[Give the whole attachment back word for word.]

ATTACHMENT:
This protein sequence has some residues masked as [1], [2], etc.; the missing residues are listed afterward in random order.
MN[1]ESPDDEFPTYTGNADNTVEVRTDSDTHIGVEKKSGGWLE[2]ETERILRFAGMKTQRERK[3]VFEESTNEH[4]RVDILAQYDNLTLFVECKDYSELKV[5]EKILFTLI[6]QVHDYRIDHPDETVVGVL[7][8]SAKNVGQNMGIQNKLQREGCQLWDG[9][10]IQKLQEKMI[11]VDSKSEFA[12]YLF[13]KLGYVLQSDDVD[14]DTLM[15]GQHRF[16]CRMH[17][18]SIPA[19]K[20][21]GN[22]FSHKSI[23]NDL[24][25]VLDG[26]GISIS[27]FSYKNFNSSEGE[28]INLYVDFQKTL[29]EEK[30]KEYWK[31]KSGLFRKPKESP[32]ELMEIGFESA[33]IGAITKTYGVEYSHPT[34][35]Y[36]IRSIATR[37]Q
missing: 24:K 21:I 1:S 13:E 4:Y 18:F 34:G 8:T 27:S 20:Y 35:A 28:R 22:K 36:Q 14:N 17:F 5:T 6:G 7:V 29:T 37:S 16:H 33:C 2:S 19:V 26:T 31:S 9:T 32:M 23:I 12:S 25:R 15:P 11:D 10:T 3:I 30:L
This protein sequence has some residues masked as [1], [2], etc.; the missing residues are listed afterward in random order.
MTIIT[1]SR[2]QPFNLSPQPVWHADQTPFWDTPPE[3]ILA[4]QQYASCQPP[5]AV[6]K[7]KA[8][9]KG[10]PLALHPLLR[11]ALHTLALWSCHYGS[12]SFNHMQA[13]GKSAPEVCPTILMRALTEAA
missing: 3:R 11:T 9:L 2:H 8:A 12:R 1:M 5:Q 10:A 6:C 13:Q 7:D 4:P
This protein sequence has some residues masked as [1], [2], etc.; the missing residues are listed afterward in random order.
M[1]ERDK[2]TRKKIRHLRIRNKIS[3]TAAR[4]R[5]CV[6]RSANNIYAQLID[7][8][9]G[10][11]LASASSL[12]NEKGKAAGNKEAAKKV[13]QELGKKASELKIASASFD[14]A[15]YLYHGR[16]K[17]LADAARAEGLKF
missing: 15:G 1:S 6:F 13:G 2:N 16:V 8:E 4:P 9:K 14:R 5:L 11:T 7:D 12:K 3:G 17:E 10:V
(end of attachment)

This protein sequence has some residues masked as [1], [2], etc.; the missing residues are listed afterward in random order.
MN[1]ESPDDEFPTYTGNADNTVEVRTDSDTHIGVEKKSGGWLE[2]ETERILRFAGMKTQRERK[3]VFEESTNEH[4]RVDILAQYDNLTLFVECKDYSELKV[5]EKILFTLI[6]QVHDYRIDHPDETVVGVL[7][8]SAKNVGQNMGIQNKLQREGCQLWDG[9][10]IQKLQEKMI[11]VDSKSEFA[12]YLF[13]KLGYVLQSDDVD[14]DTLM[15]GQHRF[16]CRMH[17][18]SIPA[19]K[20][21]GN[22]FSHKSI[23]NDL[24][25]VLDG[26]GISIS[27]FSYKNFNSSEGE[28]INLYVDFQKTL[29]EEK[30]KEYWK[31]KSGLFRKPKESP[32]ELMEIGFESA[33]IGAITKTYGVEYSHPT[34][35]Y[36]IRSIATR[37]Q
missing: 24:K 21:I 1:S 13:E 4:Y 18:F 34:G 8:T 27:S 20:Y 35:A 28:R 22:K 36:Q 14:N 17:F 5:T 6:G 7:V 29:T 37:S 16:H 33:C 2:S 19:V 26:T 31:S 9:T 32:M 23:I 12:S 25:R 15:P 11:D 10:T 3:I 30:L
This protein sequence has some residues masked as [1], [2], etc.; the missing residues are listed afterward in random order.
MTIIT[1]SR[2]QPFNLSPQPVWHADQTPFWDTPPE[3]ILA[4]QQYASCQPP[5]AV[6]K[7]KA[8][9]KG[10]PLALHPLLR[11]ALHTLALWSCHYGS[12]SFNHMQA[13]GKSAPEVCPTILMRALTEAA
missing: 3:R 11:T 9:L 2:H 8:A 12:R 1:M 5:Q 10:A 6:C 13:Q 7:D 4:P
This protein sequence has some residues masked as [1], [2], etc.; the missing residues are listed afterward in random order.
M[1]ERDK[2]TRKKIRHLRIRNKIS[3]TAAR[4]R[5]CV[6]RSANNIYAQLID[7][8][9]G[10][11]LASASSL[12]NEKGKAAGNKEAAKKV[13]QELGKKASELKIASASFD[14]A[15]YLYHGR[16]K[17]LADAARAEGLKF
missing: 15:G 1:S 6:F 13:G 2:N 16:V 8:E 4:P 9:K 14:R 5:L 11:T 7:D 12:K 3:G 17:E 10:V